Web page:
The federal government revealed a $9-billion package of emergency measures for postsecondary students Wednesday, including expanded summer job grants, up to $5,000 for community volunteers and a new $1,250-a-month benefit for students who can’t find work.
In announcing the package, federal officials warned that the summer camp and festival jobs that students rely on to help pay for tuition and living expenses are unlikely to be there this year due to the COVID-19 pandemic and physical-distancing restrictions.
Instead, Federal Employment Minister Carla Qualtrough said summer job and volunteer programs will be aimed at essential services in areas such as agriculture, food services and the health sector.
“We recognize that it’s going to be tough this summer,” she said.
The package of student-focused measures announced Wednesday include a new Canada Emergency Student Benefit of $1,250 a month for unemployed students and recent graduates. It will run from May to August.
A new Canada Student Service Grant will provide up to $5,000 toward education for students who volunteer in their communities. Federal funding for summer jobs will be increased and Canada Student Grants will be doubled for full-time students to up to $6,000. The maximum weekly amount for the Canada Student Loans Program will increase from $210 to $350.
The measures were announced by Prime Minister Justin Trudeau during his daily news conference and further details were announced later by Ms. Qualtrough and other ministers. The measures will require Parliament to approve new legislation, and ministers said many of the details are still being worked out.
The announcement was praised Wednesday by student groups including the Canadian Alliance of Student Associations and the Quebec Student Union, who both said the package will bring significant relief to students affected by the pandemic. Student advocates had previously expressed concern that the main pandemic-related income support program – the Canada Emergency Response Benefit (CERB) – was not open to many students.
Carter McNelly, a 21-year-old student at Memorial University in St. John’s, said in an interview Wednesday that the measures would provide much needed support to students.
“It is really a welcome help for everything going on,” he said.
Mr. McNelly said many students were worried they were forgotten when the CERB was announced, and he contacted his local MP’s office about his concerns.
“I know a lot of students, including myself, really felt left in the dust, especially with hearing the Prime Minister earlier in the month say more to come on the student front,” he said.
David Robinson, the executive director of the Canadian Association of University Teachers, said Wednesday that the package addresses some of the concerns that students had.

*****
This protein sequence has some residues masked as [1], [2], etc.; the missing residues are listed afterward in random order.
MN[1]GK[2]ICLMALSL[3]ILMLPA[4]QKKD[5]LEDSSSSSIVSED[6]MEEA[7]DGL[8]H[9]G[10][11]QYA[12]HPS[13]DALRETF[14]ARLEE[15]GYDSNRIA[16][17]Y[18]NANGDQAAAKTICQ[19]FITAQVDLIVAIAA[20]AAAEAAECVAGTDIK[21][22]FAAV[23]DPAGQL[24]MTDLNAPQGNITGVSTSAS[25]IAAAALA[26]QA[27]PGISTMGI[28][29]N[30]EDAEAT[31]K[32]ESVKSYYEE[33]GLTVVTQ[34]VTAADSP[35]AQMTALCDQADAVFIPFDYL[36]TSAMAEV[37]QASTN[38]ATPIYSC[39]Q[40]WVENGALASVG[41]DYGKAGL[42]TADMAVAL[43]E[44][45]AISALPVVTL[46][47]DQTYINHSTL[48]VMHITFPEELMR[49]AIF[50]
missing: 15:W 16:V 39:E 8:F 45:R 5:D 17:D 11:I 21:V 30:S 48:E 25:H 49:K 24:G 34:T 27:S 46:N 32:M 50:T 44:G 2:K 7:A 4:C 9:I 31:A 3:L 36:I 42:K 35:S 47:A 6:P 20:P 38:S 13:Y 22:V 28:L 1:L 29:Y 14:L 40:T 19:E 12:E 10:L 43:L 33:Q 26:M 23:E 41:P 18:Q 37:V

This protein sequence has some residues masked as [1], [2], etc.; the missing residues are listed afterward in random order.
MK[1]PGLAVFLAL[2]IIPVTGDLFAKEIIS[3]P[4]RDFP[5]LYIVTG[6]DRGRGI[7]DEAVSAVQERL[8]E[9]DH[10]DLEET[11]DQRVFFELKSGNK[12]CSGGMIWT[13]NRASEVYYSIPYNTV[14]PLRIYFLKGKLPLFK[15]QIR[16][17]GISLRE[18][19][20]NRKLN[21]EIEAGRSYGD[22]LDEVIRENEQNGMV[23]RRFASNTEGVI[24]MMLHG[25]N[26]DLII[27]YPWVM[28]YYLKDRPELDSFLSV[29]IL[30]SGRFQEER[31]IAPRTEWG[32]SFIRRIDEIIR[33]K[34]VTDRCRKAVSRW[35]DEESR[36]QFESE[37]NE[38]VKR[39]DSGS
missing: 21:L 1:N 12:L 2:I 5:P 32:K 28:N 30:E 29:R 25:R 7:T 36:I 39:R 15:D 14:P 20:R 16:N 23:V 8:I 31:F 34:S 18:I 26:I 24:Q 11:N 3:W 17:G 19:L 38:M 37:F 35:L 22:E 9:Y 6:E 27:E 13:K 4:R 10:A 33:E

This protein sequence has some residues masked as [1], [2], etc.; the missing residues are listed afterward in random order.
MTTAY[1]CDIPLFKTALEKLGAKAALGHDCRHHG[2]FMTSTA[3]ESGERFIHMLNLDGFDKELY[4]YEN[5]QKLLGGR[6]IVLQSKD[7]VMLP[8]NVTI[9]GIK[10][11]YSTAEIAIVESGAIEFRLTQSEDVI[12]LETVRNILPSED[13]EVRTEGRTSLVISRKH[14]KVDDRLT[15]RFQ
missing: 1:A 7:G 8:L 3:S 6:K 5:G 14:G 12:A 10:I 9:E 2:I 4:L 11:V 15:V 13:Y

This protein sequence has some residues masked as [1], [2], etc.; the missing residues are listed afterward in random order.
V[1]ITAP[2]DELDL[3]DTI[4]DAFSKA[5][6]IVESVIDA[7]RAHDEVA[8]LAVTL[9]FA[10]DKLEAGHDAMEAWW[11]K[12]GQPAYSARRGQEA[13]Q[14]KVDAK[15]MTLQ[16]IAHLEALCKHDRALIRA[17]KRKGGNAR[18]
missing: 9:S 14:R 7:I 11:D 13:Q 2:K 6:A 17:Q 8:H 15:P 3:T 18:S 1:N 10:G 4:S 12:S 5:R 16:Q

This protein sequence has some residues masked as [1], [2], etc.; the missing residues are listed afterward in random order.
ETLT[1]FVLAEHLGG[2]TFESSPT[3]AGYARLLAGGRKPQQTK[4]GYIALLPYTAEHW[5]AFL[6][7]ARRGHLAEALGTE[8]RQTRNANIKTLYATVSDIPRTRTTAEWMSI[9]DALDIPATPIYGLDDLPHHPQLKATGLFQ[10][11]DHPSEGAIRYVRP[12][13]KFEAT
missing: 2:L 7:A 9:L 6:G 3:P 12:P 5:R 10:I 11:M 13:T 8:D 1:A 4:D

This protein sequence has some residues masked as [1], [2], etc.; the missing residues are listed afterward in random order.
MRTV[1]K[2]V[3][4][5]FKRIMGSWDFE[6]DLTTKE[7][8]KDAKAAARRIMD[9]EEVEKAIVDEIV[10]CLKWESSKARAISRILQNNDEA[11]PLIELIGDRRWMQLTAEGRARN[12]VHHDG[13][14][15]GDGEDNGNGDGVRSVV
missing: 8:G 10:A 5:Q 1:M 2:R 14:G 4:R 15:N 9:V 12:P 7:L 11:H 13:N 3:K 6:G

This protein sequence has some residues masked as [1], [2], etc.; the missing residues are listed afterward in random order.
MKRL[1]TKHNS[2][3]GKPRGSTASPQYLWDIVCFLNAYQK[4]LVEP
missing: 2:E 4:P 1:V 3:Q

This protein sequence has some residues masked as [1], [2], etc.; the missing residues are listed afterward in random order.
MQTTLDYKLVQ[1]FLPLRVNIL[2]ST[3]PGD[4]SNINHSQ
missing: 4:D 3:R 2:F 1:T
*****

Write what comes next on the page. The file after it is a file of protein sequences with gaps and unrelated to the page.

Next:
“This helps, I think, to address some of those immediate needs,” he said. “It’s also some reassurance to some of our institutions who were worried about potential impacts on student enrolments.”
Any change to student enrolments will affect university revenues, Mr. Robinson said, adding that could affect hiring decisions and layoffs.
Many institutions rely on fees from international students, Mr. Robinson added, noting that if there is a continuation of the pandemic in September there could be a “catastrophic” decline in that revenue source.
NDP Leader Jagmeet Singh, who had urged the Liberal government to announce additional help for students, said Wednesday in a statement that his party is pleased to see the announcement for students. But he said “another complicated system is not what students need.”
Mr. Singh wants to see Ottawa make the Canada Emergency Response Benefit (CERB) universal, arguing this would ensure that anyone who needs help could access $2,000 right away.
Mr. Trudeau said the government’s focus from the beginning has been on getting help to millions of Canadians who need help.
“We felt and we feel that targeting the maximum amount of help to the people who needed it quickly was the right way to begin to get through this process,” he said.
Conservative MP Raquel Dancho said the Official Opposition welcomes support for students, but questioned why the announcement took so long. Ms. Dancho said her party will review the details of legislation closely.
“The Liberals have repeatedly announced measures where the fine print does not add up,” she said in a statement.
The original criteria for the CERB left out many summer students. It is restricted to people who are at least 15, have stopped working for reasons due to COVID-19, who had income of at least $5,000 in 2019 and who did not quit their job voluntarily.
Like the CERB, the new student benefit will be available to people with monthly income of $1,000 or less. The benefit will increase to $1,750 in situations where the student has a disability or is taking care of someone else.
Mr. Trudeau also said Wednesday that help is on the way for seniors. He said while they continue to have the same fixed income from the government, there are concerns about their long-term savings and a greater cost of living. The government has been working with opposition parties on the measures, he added.